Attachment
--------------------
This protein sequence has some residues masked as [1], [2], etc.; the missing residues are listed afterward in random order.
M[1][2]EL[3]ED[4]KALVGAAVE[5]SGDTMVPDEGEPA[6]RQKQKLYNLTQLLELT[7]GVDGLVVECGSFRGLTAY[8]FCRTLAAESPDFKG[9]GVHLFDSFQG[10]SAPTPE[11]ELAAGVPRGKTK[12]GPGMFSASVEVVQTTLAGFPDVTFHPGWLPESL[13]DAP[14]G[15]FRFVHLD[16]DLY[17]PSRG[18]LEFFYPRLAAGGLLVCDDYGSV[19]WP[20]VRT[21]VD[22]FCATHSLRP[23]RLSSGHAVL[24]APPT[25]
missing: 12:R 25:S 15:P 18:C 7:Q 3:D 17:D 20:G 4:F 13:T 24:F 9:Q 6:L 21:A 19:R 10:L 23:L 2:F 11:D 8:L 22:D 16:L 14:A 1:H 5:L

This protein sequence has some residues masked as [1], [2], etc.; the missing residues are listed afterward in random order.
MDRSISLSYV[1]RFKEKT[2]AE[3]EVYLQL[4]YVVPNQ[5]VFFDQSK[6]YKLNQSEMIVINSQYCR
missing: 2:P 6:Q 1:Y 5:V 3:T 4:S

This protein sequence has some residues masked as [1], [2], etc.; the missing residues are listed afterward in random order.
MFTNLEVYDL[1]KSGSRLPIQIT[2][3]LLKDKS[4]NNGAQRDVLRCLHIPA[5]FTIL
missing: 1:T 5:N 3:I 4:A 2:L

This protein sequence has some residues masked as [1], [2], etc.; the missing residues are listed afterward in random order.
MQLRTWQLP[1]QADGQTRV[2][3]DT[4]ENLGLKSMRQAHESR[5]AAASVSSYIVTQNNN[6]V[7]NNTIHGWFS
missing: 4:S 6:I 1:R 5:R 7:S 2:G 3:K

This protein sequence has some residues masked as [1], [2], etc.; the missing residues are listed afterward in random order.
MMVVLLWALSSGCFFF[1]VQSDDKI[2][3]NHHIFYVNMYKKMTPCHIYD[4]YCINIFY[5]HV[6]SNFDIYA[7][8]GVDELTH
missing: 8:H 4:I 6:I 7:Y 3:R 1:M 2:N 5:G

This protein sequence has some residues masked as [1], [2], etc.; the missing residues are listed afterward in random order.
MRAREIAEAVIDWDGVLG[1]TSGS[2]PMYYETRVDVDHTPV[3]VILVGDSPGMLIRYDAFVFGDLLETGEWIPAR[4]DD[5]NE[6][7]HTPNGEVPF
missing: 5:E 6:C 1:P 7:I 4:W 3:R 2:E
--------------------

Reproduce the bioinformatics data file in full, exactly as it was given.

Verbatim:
This protein sequence has some residues masked as [1], [2], etc.; the missing residues are listed afterward in random order.
M[1][2]EL[3]ED[4]KALVGAAVE[5]SGDTMVPDEGEPA[6]RQKQKLYNLTQLLELT[7]GVDGLVVECGSFRGLTAY[8]FCRTLAAESPDFKG[9]GVHLFDSFQG[10]SAPTPE[11]ELAAGVPRGKTK[12]GPGMFSASVEVVQTTLAGFPDVTFHPGWLPESL[13]DAP[14]G[15]FRFVHLD[16]DLY[17]PSRG[18]LEFFYPRLAAGGLLVCDDYGSV[19]WP[20]VRT[21]VD[22]FCATHSLRP[23]RLSSGHAVL[24]APPT[25]
missing: 12:R 25:S 15:P 18:C 7:Q 3:D 17:D 20:G 4:F 13:T 24:F 9:Q 6:L 21:A 19:R 10:L 23:L 2:F 11:D 8:L 22:D 16:L 14:A 1:H 5:L

This protein sequence has some residues masked as [1], [2], etc.; the missing residues are listed afterward in random order.
MDRSISLSYV[1]RFKEKT[2]AE[3]EVYLQL[4]YVVPNQ[5]VFFDQSK[6]YKLNQSEMIVINSQYCR
missing: 2:P 6:Q 1:Y 5:V 3:T 4:S

This protein sequence has some residues masked as [1], [2], etc.; the missing residues are listed afterward in random order.
MFTNLEVYDL[1]KSGSRLPIQIT[2][3]LLKDKS[4]NNGAQRDVLRCLHIPA[5]FTIL
missing: 1:T 5:N 3:I 4:A 2:L

This protein sequence has some residues masked as [1], [2], etc.; the missing residues are listed afterward in random order.
MQLRTWQLP[1]QADGQTRV[2][3]DT[4]ENLGLKSMRQAHESR[5]AAASVSSYIVTQNNN[6]V[7]NNTIHGWFS
missing: 4:S 6:I 1:R 5:R 7:S 2:G 3:K

This protein sequence has some residues masked as [1], [2], etc.; the missing residues are listed afterward in random order.
MMVVLLWALSSGCFFF[1]VQSDDKI[2][3]NHHIFYVNMYKKMTPCHIYD[4]YCINIFY[5]HV[6]SNFDIYA[7][8]GVDELTH
missing: 8:H 4:I 6:I 7:Y 3:R 1:M 2:N 5:G

This protein sequence has some residues masked as [1], [2], etc.; the missing residues are listed afterward in random order.
MRAREIAEAVIDWDGVLG[1]TSGS[2]PMYYETRVDVDHTPV[3]VILVGDSPGMLIRYDAFVFGDLLETGEWIPAR[4]DD[5]NE[6][7]HTPNGEVPF
missing: 5:E 6:C 1:P 7:I 4:W 3:R 2:E